The millions of Americans who are skipping out on the daily commute may also be losing out on a promotion.
These so-called 'telecommuters' are less likely to receive positive performance reviews from superiors than their colleagues who show up in the office, a new study by MIT Sloan Management Review shows.
The report chalks up much of the discrepancy to managerial subjectivity. Managers are less likely to be comfortable with a worker they don't actually see on a regular basis. In fact, they may become more irritated with someone who they perceive isn't available at all times. Telecommuting employees are also less likely to reap the benefits of showing up early and leaving work late than their commuting coworkers.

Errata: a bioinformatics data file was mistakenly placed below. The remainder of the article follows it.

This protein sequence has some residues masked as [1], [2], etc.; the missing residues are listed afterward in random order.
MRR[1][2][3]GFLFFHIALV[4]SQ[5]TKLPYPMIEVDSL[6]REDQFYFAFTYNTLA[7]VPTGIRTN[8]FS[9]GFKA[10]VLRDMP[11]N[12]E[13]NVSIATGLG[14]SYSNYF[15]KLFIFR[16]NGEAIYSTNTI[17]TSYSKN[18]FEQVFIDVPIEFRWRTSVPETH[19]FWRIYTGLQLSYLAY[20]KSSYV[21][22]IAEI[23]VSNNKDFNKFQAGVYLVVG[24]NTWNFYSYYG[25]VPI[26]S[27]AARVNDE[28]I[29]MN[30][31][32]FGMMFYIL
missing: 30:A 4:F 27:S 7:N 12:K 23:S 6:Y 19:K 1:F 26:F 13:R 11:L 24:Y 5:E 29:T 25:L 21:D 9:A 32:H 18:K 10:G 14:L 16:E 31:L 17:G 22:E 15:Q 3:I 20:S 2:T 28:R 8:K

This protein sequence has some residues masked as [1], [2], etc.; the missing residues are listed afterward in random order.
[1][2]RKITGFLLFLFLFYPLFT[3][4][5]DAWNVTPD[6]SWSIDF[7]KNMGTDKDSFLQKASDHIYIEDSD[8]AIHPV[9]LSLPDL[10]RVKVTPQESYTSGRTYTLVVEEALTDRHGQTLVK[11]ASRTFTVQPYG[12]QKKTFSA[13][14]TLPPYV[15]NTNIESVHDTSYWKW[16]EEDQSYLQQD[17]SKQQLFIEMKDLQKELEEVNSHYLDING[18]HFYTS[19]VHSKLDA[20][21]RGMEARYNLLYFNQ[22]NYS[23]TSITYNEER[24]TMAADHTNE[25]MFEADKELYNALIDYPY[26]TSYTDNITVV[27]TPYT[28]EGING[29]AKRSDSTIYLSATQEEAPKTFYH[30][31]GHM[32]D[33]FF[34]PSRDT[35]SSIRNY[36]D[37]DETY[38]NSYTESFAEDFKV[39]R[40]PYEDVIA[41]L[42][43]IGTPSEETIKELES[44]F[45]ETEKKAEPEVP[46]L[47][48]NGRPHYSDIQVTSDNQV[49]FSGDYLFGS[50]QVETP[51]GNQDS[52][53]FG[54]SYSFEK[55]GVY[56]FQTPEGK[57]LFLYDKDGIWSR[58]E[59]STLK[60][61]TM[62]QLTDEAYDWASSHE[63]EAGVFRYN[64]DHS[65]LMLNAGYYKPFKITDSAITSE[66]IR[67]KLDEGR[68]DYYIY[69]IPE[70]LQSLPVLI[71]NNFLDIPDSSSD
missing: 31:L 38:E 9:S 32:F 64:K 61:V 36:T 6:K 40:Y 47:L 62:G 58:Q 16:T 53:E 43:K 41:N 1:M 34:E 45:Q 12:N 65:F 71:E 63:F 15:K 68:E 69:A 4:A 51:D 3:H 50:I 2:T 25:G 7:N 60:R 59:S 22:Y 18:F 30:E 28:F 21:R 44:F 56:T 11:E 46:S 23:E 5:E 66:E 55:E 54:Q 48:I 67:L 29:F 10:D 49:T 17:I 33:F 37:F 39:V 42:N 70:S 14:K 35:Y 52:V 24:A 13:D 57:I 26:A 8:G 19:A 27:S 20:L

Advances in Internet technology have allowed for telecommuting to become more widespread. About 20 percent of workers worldwide report that they telecommute, while 10 percent report that they work from home on a regular basis, according to a recent Ipsos/Reuters poll. That same poll found that 34 percent of workers, when asked, stated that they would telecommute on a regular basis if they could.
But according to some critics, telecommuting creates cause for concern. For instance, telecommuting could prevent workers from being able to fully understand what their managers ask of them, according to PCWorld. That's because non-verbal facial expressions are an important component of the workplace that telecommuting, which often takes place over instant messaging or phone, doesn't allow.But this doesn't excuse managers from giving otherwise stellar employees poor reviews just because they telecommute, Daniel Cable of London Business School and co-author of the MIT Sloan report told The Wall Street Journal. Approximately 60 percent of firms still use highly subjective employee review standards that prioritize manager write-ups over hard data, Cable told WSJ. This often results in managers promoting subpar employees over superior candidates that telecommute.